Why You Need to Be Diligent About Skin Lesions
It’s not pleasant to think that unwanted skin lesions can grow on our bodies. Even when harmless, they can be unsightly and embarrassing blemishes that affect the way we view and present ourselves to others. Often, as is the case with skin tags and benign moles, these growths present absolutely no harm to our health, and many of us live entire lifetimes hardly even aware that they exist. But there is a deeper, darker side to these lesions, and if not handled responsibly, the consequences can be dire.
Just How Common is Skin Cancer?
For some reason, skin cancer doesn’t always get the press it deserves. Though there are campaigns for breast cancer, as well as institutes that specifically address cancers of the lungs, colons, and brain, skin cancer still seems relatively unaddressed in comparison. Unfortunately, this lack of awareness has devastating effects, as many people who avoid regular skin cancer screenings end up developing serious, life-threatening cancers.
Although skin cancer might not be talked about as frequently as other forms of cancer, the statistics are staggering. Each year, in the United States alone, more than 5.4 million cases of skin cancer are treated in 3.3 million people. Also, new incidents of skin cancer routinely top the number of new cases from breast cancer, prostate cancer, lung cancer, and colon cancer combined.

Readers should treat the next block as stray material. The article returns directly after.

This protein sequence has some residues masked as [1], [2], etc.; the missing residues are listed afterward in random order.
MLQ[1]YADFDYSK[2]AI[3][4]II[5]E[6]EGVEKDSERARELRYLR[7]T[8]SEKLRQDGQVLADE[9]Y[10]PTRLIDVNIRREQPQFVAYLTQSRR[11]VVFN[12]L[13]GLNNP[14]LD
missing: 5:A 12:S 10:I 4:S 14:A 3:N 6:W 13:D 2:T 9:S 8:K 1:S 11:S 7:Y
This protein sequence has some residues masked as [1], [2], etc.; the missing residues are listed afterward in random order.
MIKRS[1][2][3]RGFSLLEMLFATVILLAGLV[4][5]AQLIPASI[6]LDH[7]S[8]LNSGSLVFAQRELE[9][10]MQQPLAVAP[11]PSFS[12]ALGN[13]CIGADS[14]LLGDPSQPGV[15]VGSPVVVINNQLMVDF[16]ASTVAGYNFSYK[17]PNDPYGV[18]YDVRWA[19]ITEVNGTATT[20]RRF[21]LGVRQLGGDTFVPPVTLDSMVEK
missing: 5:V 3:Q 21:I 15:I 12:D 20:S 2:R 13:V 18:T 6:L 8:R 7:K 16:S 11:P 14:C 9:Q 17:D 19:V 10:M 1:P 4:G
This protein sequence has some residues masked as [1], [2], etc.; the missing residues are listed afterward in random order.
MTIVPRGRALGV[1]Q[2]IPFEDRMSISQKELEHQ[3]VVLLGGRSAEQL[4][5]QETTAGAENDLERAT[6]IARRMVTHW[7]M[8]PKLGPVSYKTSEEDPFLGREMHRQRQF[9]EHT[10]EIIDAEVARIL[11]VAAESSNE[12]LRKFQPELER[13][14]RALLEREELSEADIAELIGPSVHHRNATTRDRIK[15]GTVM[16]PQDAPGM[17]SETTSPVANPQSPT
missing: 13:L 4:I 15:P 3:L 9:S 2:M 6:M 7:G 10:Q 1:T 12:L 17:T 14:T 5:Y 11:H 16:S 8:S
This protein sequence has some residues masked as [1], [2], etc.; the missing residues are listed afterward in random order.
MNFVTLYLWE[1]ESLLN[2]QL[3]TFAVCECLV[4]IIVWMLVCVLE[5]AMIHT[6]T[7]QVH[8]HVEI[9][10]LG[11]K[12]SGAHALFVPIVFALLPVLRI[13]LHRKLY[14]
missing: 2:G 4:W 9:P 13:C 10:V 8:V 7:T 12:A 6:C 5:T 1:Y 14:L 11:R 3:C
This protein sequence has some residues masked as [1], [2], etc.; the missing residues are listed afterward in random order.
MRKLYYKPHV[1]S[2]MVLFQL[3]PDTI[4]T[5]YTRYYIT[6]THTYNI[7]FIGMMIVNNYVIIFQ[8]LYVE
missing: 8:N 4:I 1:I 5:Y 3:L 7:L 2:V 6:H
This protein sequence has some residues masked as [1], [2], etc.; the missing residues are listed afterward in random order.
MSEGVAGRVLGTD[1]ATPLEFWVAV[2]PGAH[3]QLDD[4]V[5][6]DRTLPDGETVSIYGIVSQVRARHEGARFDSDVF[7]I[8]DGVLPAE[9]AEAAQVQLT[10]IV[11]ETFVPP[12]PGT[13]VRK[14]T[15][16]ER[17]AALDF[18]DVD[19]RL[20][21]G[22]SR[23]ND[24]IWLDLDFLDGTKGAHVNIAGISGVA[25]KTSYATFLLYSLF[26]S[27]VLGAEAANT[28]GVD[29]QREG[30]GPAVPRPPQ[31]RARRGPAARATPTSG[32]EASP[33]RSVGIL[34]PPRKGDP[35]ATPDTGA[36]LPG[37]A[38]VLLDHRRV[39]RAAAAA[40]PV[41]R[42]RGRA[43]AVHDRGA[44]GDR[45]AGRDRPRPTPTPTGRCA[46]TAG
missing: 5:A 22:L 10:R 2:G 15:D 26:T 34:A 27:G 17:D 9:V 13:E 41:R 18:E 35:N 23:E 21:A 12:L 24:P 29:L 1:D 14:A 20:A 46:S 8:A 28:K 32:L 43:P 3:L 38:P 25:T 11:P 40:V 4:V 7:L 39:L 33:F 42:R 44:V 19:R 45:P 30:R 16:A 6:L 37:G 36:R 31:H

Recognizing the Difference Between Malignant and Benign Skin Lesions
Ultimately, the only way to be sure about skin lesions is to have them examined by a trusted, board-certified dermatologist. But there are some common warning signs that may point towards concerns in skin growths. These signs are commonly referred to as the ABCDE rule, which stands for asymmetry, border, color, diameter, and evolution.
As the acronym suggests, atypical moles tend to share these characteristics, and any combination of these traits should be taken extremely seriously.
When to See Your Dermatologist
If you are concerned about a mole or lesion on your body, you should contact your dermatologist right away. In addition, it is important to schedule yearly skin exams as a preventative measure, as dermatologists are much better adept at recognizing suspicious growths than the average person.
During a skin exam, your dermatologist will discuss any areas of concern and determine whether suspicious lesions should be removed and biopsied. Furthermore, using the Visia Skin Complexion Analysis, your dermatologist will be able to show you underlying issues that might arise as skin concerns in the future.
Once a plan is put forth to remove any suspicious lesions, a date will be scheduled for your procedure and the results will be sent to a lab for thorough examination.